SpaceX's robotic Dragon cargo capsule arrived at the International Space Station today (July 27), ending a two-day orbital chase and setting a new record for SpaceX's reusable spacecraft.
The Dragon, which launched Thursday (July 25) from Florida's Cape Canaveral Air Force Station atop a two-stage Falcon 9 rocket, was captured by the space station's huge robotic arm at 9:11 a.m. EDT (1311 GMT) as both spacecraft sailed 267 miles (430 kilometers) above the coast of southern Chile in South America.
"We want to congratulate the team spread across the globe that makes delivering a vehicle like this. It's pretty looking at it out the window," astronaut Nick Hague radioed to NASA's Mission Control in Houston after capturing Dragon with the station's robotic arm. "It's full of science and cargo and things to keep us busy. So, the mission continues."
Related: How SpaceX's Dragon Space Capsule Works (Infographic)
SpaceX's most-flown Dragon
This is the record third cargo delivery mission to the International Space Station (ISS) for this particular Dragon, which also ferried cargo to the station in April 2015 and December 2017. The Falcon 9 was preflown as well; the rocket's first stage had one mission under its belt before Thursday's launch.
Such reuse is key to SpaceX's quest to slash the cost of spaceflight, thereby making ambitious exploration feats such as Mars colonization achievable.
Dragon is carrying more than 5,000 lbs. (2,268 kilograms) of supplies and equipment up to the ISS on this trip, including 2,500 lbs. (1,135 kg) of science gear that will enable dozens of experiments aboard the orbiting lab.
Later today, flight controllers on Earth will attach Dragon to an open berthing port on the space station by remotely controlling the outpost's robotic arm. Astronauts will then be able to open the spacecraft and begin unloading its bounty.
Big science aboard
One of those experiments will study how microbes interact with rocks in a low-gravity environment, possibly paving the way for space "biomining" down the road. Another will attempt to fabricate human tissue using a 3D printer, and another will gauge how microgravity affects the processes of healing and tissue regeneration.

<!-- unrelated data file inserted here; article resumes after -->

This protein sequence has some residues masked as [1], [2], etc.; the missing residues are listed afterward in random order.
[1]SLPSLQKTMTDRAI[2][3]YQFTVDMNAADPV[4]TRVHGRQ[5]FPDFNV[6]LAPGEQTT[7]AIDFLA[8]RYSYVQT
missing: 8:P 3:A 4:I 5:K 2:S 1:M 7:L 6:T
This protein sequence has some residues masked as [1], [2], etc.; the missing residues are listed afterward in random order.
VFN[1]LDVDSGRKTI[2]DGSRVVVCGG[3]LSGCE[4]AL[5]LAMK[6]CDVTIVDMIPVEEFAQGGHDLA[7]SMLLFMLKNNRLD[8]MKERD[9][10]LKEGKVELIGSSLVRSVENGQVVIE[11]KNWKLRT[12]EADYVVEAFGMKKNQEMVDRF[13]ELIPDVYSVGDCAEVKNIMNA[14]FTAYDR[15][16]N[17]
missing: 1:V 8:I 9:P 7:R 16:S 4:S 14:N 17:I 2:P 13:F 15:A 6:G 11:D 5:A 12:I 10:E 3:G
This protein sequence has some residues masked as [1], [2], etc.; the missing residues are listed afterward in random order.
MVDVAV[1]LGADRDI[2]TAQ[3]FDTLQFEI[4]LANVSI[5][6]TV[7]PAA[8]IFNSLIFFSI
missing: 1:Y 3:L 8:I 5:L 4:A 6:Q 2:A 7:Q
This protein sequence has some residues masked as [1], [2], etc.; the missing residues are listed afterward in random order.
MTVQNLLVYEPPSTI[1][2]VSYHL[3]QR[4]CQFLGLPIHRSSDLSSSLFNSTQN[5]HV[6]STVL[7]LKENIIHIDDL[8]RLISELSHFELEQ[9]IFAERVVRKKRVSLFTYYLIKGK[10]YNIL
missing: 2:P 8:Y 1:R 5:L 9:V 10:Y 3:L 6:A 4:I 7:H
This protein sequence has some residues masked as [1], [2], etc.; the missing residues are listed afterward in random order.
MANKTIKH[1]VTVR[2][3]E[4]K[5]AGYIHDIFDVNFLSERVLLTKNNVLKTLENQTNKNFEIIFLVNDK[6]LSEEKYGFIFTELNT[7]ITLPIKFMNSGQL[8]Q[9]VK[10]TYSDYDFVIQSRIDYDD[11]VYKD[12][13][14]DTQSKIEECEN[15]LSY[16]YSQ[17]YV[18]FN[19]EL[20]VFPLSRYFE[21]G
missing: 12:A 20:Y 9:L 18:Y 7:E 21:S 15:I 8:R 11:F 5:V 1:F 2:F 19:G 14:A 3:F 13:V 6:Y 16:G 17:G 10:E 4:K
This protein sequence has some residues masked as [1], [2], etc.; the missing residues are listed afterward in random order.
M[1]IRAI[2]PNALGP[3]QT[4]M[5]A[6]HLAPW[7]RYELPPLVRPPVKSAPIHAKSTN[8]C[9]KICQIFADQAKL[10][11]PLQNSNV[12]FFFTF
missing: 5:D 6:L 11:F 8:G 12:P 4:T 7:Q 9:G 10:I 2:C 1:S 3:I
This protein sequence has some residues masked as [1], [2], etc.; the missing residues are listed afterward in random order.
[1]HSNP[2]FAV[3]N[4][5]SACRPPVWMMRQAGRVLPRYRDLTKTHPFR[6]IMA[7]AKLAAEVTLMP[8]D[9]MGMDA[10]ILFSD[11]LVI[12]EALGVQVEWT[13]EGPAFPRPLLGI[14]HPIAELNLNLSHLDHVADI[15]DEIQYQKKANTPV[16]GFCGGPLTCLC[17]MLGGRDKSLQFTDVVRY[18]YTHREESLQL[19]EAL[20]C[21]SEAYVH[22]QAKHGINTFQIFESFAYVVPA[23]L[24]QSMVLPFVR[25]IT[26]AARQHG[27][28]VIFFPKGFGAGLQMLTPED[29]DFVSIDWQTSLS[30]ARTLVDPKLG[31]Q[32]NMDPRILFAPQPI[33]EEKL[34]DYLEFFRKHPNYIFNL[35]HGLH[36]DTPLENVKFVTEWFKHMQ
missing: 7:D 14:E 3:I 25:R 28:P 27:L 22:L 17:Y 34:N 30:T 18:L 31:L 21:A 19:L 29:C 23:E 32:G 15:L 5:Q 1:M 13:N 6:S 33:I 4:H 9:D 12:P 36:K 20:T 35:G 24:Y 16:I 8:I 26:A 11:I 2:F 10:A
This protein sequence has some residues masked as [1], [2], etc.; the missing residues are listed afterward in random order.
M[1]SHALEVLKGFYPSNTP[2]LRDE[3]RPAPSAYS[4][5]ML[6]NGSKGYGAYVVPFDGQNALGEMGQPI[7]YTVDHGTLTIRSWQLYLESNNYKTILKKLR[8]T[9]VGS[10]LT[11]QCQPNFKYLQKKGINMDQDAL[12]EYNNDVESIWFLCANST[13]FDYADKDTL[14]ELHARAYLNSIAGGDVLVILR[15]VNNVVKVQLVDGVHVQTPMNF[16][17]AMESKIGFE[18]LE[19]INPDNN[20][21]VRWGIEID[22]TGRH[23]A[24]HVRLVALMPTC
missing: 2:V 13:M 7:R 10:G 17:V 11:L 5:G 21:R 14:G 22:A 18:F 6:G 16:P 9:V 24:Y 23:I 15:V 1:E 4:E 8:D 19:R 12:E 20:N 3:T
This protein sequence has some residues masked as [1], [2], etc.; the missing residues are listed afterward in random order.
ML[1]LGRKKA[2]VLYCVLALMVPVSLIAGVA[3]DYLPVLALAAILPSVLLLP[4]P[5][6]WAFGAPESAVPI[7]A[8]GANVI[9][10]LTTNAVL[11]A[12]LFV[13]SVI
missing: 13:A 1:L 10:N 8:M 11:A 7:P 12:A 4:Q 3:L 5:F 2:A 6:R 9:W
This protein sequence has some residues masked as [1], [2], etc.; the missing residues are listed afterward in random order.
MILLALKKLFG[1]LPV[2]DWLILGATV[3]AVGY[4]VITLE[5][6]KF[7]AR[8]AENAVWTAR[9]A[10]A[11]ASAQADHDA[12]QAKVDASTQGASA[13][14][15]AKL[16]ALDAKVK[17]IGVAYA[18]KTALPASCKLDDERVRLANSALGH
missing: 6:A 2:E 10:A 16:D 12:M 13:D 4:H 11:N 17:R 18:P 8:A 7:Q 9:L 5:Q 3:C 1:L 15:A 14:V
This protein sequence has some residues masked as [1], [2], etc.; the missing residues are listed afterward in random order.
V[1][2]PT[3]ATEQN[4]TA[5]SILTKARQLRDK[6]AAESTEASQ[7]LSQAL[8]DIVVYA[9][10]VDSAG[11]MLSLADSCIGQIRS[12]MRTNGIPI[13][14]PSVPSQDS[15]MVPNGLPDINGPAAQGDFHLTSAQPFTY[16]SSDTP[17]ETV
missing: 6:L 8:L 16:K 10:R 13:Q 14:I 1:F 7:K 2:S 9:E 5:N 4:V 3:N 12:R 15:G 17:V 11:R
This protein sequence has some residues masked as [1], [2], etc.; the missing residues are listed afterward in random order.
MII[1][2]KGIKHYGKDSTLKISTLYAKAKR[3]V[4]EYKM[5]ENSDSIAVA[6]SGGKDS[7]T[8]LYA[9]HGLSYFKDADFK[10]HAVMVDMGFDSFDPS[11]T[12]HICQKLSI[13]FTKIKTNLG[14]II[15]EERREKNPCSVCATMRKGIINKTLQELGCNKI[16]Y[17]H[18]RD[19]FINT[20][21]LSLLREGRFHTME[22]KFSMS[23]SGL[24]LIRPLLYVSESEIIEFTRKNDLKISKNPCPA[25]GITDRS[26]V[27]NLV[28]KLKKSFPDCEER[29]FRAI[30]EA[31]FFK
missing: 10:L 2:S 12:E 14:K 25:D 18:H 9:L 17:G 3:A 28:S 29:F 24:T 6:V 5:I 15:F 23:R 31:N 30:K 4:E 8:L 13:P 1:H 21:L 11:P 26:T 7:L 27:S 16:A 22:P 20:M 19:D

Yet another experiment will use Nickelodeon's famous green slime to study the behavior of fluids in microgravity. ISS crewmembers will also play "slime pong" and do other fun things with the stuff, and film the activities for our viewing pleasure down here on Earth.
Dragon also toted up another International Docking Adapter (IDA), which is designed to allow a variety of spacecraft to link up with the ISS. Such visitors will include the crew version of Dragon and Boeing's CST-100 Starliner capsule, both of which are scheduled to start carrying astronauts in the next year or so.
The ISS already has one IDA, which a different Dragon brought up in 2016.
Dragon is scheduled to remain attached to the ISS for about a month, NASA officials said. It will then return to Earth for a Pacific Ocean splashdown, bearing a variety of science samples for researchers to study.
The current cargo mission is the 18th that SpaceX has flown under a contract with NASA.
- International Space Station: Facts, History & Tracking
- SpaceX's Amazing Dragon CRS-17 NASA Cargo Launch (and Landing!) in Photos
- SpaceX: First Private Flights to Space Station
Mike Wall's book about the search for alien life, "Out There (opens in new tab)" (Grand Central Publishing, 2018; illustrated by Karl Tate), is out now. Follow him on Twitter @michaeldwall. Follow us on Twitter @Spacedotcom or Facebook.